A good introduction to home composting:
United States Environmental Protection Agency: Composting at Home
Learn more about the uses of compost and its impact on the environment:
Compost and Mulch by CalRecycle
Dive deeper into perfecting your own compost pile:
Sydney Gardeners Ultimate Guide to Composting
List of materials that can and can’t be composted:
What Can Be Composted by Personal Creations
A guide to more resources on composting:
Compost Resources by Compost Foundation
Any press is good press? Not always. Cold Creek Compost is happy to make the news in AgAlert’s latest publication, but the article points out a tricky subject in our industry. California is well-known for its stringent environmental regulation, and Cold Creek Compost has long felt the strain of those regulations. While our primary function – composting waste – is good for the planet, there are many steps in the process that have environmental impacts. AgAlert’s article points out that diesel, which is the primary fuel for shipping and processing organics, is subject to strict environmental regulations that are becoming increasingly costly to meet. Our industry, and the trucking industry on which we rely, has no choice but to increase our rates to be able to afford to comply with regulations. Next time you wonder why our delicious compost costs so much, know that a large part of that cost goes to making our processes cleaner, albeit more expensive.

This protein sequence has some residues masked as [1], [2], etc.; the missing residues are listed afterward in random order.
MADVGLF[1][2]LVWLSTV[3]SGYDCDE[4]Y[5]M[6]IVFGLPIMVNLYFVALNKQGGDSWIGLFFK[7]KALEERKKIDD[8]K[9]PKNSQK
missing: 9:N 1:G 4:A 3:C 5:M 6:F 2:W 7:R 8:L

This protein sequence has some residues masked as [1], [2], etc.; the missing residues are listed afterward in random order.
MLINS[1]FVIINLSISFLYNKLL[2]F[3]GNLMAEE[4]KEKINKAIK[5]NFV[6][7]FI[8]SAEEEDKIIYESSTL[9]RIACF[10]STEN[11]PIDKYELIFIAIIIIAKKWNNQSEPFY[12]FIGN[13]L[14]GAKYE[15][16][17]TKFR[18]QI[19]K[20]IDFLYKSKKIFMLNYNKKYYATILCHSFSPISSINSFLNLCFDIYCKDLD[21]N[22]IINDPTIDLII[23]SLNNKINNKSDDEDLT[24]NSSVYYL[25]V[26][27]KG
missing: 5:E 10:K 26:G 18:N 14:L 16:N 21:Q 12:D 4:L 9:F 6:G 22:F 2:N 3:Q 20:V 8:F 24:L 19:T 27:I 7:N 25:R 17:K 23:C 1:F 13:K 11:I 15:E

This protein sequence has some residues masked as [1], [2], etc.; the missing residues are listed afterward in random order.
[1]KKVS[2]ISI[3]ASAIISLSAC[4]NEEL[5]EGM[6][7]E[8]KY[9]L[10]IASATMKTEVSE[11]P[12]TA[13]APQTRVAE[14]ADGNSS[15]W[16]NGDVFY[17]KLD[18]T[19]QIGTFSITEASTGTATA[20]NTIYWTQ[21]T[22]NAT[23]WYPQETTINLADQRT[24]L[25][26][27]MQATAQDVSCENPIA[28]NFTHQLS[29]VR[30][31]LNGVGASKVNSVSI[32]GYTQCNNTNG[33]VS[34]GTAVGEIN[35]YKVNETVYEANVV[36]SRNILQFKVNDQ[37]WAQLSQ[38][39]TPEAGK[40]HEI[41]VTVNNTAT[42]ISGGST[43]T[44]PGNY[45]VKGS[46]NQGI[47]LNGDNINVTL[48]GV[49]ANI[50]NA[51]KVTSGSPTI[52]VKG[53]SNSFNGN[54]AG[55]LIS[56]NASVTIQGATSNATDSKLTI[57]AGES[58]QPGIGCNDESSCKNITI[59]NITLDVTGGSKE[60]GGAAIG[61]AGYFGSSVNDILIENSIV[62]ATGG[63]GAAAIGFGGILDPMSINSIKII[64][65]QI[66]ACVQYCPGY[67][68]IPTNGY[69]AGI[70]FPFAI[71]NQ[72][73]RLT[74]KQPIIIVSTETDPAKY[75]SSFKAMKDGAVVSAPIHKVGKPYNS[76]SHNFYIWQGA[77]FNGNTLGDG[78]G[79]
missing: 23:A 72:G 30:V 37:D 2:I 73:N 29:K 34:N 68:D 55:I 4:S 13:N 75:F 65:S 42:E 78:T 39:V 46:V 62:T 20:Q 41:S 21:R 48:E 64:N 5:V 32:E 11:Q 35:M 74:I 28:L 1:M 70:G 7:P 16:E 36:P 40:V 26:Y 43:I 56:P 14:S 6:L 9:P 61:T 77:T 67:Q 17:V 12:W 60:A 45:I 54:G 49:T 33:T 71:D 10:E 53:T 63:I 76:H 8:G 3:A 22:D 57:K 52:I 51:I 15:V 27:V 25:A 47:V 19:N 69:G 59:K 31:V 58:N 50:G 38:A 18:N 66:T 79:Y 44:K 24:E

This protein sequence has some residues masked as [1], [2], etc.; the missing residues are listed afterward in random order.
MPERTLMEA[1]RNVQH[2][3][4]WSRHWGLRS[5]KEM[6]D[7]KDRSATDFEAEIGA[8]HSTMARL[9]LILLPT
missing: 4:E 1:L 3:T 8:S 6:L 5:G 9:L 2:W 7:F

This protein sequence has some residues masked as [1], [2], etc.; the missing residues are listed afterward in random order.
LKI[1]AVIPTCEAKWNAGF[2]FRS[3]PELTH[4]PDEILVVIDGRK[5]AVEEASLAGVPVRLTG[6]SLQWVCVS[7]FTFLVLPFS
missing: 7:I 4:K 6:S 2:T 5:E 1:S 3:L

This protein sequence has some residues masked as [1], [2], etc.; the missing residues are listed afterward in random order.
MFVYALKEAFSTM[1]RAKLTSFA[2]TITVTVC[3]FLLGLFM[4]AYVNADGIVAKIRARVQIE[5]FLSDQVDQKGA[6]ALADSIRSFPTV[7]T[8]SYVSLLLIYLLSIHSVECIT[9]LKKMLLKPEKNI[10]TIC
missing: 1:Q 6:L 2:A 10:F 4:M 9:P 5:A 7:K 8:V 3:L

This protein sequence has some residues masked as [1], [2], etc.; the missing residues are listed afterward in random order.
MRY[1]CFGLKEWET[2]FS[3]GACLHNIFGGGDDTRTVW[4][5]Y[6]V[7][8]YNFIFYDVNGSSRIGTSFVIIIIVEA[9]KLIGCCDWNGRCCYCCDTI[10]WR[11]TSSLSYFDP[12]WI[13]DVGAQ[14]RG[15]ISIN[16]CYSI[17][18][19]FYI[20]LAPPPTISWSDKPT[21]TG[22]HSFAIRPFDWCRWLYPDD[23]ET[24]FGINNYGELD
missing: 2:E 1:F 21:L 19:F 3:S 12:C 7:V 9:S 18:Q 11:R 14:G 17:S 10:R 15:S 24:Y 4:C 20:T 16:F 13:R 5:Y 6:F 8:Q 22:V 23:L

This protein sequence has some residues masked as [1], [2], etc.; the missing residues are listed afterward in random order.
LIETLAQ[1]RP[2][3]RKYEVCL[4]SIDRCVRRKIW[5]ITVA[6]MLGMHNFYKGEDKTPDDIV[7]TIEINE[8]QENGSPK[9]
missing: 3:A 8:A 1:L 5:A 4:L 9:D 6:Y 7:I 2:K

Photo credit: AgAlert/Caleb Hampton
Our compost facility is a great place for your food waste to end up, but it’s even better if food never becomes waste at all. Produce gleaning is a great practice where ambitious individuals find fruit and vegetables that would otherwise rot on the vine and put it to good use. Farm to Pantry does just that. In addition, Farm to Pantry hosts community gardens to help feed those in need. Cold Creek Compost happily donated some compost to help their community gardens thrive. If you’re feeling generous, you might consider donating as well. I hear they love volunteers, too…
This article highlights an exciting pilot project on the financial benefits of carbon sequestration through compost application. The Gold Ridge Resource Conservation District (RCD) conducted the project to explore the potential of compost in reducing greenhouse gas emissions and sequestering carbon from the atmosphere. The results were impressive, demonstrating that compost can significantly reduce the costs of fertilizers and other inputs while improving crop yields. This is great news for farmers and anyone interested in sustainable agriculture practices as it provides a cost-effective solution to address pressing environmental issues. On top of all that, this is yet another source of funding to help you get better crops for less money.